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Shirt Factory food truck corral switches to drive-up only

Shirt Factory food truck corral switches to drive-up only

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GLENS FALLS — The weather was warm and inviting late Thursday afternoon, but the only sign of the crowd that customarily fills the lawns and parking lots at the Shirt Factory for the weekly food truck corrals was a line of cars stretching down Cooper Street.

“It’s all we can do,” said Eric Unkauf, owner of the Shirt Factory and impresario of the corrals, which grew over the last couple of years to include pony rides, bounce houses and food and crafts of all sorts in a fairlike atmosphere.

That atmosphere was not evident Thursday, as a few vendors worked in masks, each in their own truck, and customers stayed in their cars, collecting orders they had phoned in.

This was the food corral pandemic-style, with care being taken not to transmit the coronavirus that has spread misery across New York and the globe.

“I’ll be surprised if we can set up outdoor seating this summer,” Unkauf said.

He calculated that, abiding by the 6-foot separation rule, perhaps two people could sit at each picnic table.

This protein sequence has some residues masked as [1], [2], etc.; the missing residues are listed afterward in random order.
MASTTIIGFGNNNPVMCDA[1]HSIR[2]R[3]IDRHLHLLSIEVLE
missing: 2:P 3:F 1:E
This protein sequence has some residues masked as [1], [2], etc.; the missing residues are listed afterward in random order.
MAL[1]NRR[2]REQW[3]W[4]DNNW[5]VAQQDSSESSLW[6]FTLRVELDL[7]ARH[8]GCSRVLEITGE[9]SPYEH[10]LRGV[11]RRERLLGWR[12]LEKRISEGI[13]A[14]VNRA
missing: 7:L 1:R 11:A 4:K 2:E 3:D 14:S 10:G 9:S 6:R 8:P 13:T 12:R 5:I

“It will probably be years before we can have bounce houses,” he said. “They’re little inflatable petri dishes.”

Unkauf is doing his best to resurrect at least a remnant of the popular event, but he isn’t hopeful about anything returning to the way it used to be anytime soon.

“Look at HIV. It’s been 40 years, and we still don’t have a vaccine,” he said.

Still, as the state relaxes its rules and allows a gradual reopening, he’s hoping to add more food trucks and non-food vendors. Eventually, some customers might be allowed to walk up to the trucks to collect orders, but they’ll probably have to take them off-site to eat, he said.

Those vendors who were on-site Thursday expressed hope the new setup would generate some business.

Mike Morrill, running the Adirondack Brewery truck, said he had 18 orders, which was “all right for the first time.” They had only food on Thursday, but next week will have beer available, too, in cans or bottles.

Giovanni Casanica said he and his wife, Francesca, were busy, making fresh pasta for their Italian dishes.

They moved to the area three years ago from the Rieti region of Italy, which is close to Rome, and they sell at farmers markets in Saratoga Springs and Troy, as well at the food truck corrals, he said.

“We brought our traditional recipes from our grandparents,” he said.

Will Doolittle is projects editor at The Post-Star. He may be reached at will@poststar.com and followed on his blog, I think not, and on Twitter at

@trafficstatic.

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